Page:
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It was soon after eight o'clock when Ephraim Williams left the camp with his regiment, marched a little distance, and then waited for the rest of the detachment under Lieutenant-Colonel Whiting. Thus Dieskau had full time to lay his ambush. When Whiting came up, the whole moved on together, so little conscious of danger that no scouts were thrown out in front or flank; and, in full security, they entered the fatal snare. Before they were completely involved in it, the sharp eye of old Hendrick detected some sign of an enemy. At that instant, whether by accident or design, a gun was fired from the bushes. It is said that Dieskau's Iroquois, seeing Mohawks, their relatives, in the van, wished to warn them of danger. If so, the warning came too late. The thickets on the left blazed out a deadly fire, and the men fell by scores. In the words of Dieskau, the head of the column "was doubled up like a pack of cards." Hendrick's horse was 303
Presently she said: "I suppose it is useless to ask you to return that money?"In order to avoid frightening him unduly, Pen kept the pistol hidden in a fold of her skirt. "He must be awakened," she said. "It is important."
Bougainville laid four memorials before the Court, in which he showed the desperate state of the colony and its dire need of help. Thus far, he said, Canada has been saved by the dissensions of the English colonies; but now, for the first time, they are united against her, and prepared to put forth their strength. And he begged for troops, arms, munitions, food, and a squadron to defend the mouth of the St. Lawrence.  The reply, couched in a letter to Montcalm, was to the effect that it was necessary to concentrate all the strength of the kingdom for a decisive operation in Europe; that, therefore, the aid required could not be sent; and that the King trusted everything to his zeal and generalship, joined with the valor of the victors of Ticonderoga.  All that could be obtained was between three and four hundred recruits for the regulars, sixty engineers, sappers, and artillerymen, and gunpowder, arms, and provisions sufficient, along with the supplies brought over by the contractor, Cadet, to carry the colony through the next campaign. "Never was rout more complete than that of our army," says a French official.  It was the more so because Montcalm held no troops in reserve, but launched his whole force at once against the English. Nevertheless there was some resistance to the pursuit. It came chiefly from the Canadians, many of whom had not advanced with the regulars to the attack. Those on the right wing, instead of doing so, threw themselves into an extensive tract of bushes that lay in front of the English left; and from this cover they opened a fire, too distant for much effect, till the victors advanced in their turn, when the shot of the hidden marksmen told severely upon them. Two battalions, therefore, deployed before the bushes, fired volleys into them, and drove their occupants out.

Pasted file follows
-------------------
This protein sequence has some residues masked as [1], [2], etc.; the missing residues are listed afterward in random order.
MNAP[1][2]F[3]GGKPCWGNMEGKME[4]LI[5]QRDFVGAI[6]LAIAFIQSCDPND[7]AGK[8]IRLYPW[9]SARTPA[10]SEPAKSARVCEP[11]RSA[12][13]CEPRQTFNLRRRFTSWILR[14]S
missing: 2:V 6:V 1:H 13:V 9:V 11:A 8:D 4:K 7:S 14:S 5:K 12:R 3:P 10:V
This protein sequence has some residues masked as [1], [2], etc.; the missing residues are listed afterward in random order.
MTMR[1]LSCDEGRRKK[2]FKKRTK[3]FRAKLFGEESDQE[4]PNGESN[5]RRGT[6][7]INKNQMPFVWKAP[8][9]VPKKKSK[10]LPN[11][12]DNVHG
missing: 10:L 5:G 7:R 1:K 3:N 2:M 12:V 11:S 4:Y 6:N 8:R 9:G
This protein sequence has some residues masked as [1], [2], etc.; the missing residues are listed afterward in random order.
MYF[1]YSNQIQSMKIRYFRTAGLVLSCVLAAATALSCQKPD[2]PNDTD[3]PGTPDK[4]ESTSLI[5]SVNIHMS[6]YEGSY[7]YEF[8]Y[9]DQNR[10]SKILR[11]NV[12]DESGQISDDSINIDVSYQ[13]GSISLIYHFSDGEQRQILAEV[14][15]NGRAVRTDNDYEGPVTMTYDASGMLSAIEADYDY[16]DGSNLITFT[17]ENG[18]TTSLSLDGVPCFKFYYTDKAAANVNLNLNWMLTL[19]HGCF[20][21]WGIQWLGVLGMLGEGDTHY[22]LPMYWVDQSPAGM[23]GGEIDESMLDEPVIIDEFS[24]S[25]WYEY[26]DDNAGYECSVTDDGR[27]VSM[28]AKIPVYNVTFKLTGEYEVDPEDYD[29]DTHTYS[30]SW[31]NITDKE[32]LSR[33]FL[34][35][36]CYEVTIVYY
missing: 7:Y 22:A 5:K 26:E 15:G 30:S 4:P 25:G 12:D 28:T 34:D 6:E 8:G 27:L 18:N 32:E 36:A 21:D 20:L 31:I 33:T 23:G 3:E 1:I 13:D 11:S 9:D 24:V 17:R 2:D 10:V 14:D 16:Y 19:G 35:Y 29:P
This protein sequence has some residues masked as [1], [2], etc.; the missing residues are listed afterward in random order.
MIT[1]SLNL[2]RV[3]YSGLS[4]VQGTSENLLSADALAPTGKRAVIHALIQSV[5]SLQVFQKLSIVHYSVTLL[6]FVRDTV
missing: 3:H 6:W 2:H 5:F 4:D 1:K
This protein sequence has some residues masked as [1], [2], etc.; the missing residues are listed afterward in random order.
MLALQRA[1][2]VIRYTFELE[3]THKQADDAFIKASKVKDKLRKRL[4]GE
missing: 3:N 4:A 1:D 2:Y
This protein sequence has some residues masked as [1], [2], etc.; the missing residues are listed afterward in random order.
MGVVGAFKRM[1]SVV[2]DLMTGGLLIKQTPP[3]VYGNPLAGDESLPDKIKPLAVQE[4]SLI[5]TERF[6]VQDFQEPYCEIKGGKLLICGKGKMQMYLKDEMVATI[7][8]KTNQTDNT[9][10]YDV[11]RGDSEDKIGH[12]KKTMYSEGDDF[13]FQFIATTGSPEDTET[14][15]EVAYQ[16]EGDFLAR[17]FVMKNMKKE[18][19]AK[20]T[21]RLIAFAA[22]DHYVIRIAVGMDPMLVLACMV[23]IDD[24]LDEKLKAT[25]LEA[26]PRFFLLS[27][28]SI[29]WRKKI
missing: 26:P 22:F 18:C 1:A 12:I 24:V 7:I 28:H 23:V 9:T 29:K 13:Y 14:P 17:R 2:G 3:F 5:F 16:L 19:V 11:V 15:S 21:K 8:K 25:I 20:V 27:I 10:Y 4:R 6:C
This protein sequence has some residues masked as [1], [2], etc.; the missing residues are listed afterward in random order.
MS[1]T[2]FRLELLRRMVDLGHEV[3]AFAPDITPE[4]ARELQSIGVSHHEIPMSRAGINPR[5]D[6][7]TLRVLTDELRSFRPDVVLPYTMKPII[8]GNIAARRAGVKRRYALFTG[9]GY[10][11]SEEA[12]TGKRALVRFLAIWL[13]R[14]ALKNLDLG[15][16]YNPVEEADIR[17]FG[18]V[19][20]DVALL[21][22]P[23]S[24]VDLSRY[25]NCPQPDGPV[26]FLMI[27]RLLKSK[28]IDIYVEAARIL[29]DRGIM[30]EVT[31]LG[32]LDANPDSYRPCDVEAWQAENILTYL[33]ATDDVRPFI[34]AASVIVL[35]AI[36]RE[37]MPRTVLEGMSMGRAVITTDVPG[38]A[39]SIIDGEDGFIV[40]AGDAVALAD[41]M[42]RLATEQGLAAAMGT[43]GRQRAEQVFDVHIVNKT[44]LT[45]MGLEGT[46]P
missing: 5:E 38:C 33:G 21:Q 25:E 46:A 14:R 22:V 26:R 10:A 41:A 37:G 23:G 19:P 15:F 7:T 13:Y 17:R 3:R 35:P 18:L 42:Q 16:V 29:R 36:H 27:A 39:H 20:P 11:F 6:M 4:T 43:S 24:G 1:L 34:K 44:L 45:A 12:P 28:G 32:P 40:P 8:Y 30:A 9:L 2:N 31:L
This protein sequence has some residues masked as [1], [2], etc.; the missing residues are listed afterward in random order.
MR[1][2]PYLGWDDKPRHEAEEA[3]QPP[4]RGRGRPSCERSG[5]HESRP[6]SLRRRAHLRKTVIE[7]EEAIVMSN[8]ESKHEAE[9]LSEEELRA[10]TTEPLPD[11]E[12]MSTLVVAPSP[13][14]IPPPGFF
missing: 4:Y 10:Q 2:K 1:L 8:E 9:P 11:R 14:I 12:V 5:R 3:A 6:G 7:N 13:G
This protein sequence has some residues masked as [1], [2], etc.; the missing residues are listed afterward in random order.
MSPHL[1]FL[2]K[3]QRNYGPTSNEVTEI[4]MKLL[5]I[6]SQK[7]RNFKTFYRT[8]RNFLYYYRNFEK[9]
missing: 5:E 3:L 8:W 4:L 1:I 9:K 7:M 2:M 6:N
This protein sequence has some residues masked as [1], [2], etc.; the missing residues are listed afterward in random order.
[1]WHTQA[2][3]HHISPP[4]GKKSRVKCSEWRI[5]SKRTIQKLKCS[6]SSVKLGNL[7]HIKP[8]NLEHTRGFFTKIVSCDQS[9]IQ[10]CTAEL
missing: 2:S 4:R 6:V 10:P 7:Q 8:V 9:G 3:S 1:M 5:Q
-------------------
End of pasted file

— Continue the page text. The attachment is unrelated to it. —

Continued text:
V2 Abercromby had been told by his prisoners that Montcalm had six thousand men, and that three thousand more were expected every hour. Therefore he was in haste to attack before these succors could arrive. As was the general, so was the army. "I believe," writes an officer, "we were one and all infatuated by a notion of carrying every obstacle by a mere coup de mousqueterie."  Leadership perished with Lord Howe, and nothing was left but blind, headlong valor.V2 another French writer says that they "compelled mothers to eat the flesh of their children."  Bigot declares that guns, canoes, and other presents were given to the Western tribes before they left Montreal; and he adds, "they must be sent home satisfied at any cost." Such were the pains taken to preserve allies who were useful chiefly through the terror inspired by their diabolical cruelties. This time their ferocity cost them dear. They had dug up and scalped the corpses in the graveyard of Fort William Henry, many of which were remains of victims of the small-pox; and the savages caught the disease, which is said to have made great havoc among them. 
"Pen, Pen, don't leave me!" he said imploringly. "That would be the last straw! ... Don't leave me to brood over my own hatefulness.""Can't do it!" said Si. "You've got hold of the wrong man this time. I ain't goin' to have nobody monkeyin' 'round while I'm Corporal of this 'ere guard. Come along with me, and step out lively, too!"
 Frye, in his Journal, gives the letter in full. A spurious translation of it is appended to a piece called Jugement impartial sur les Oprations militaires en Canada.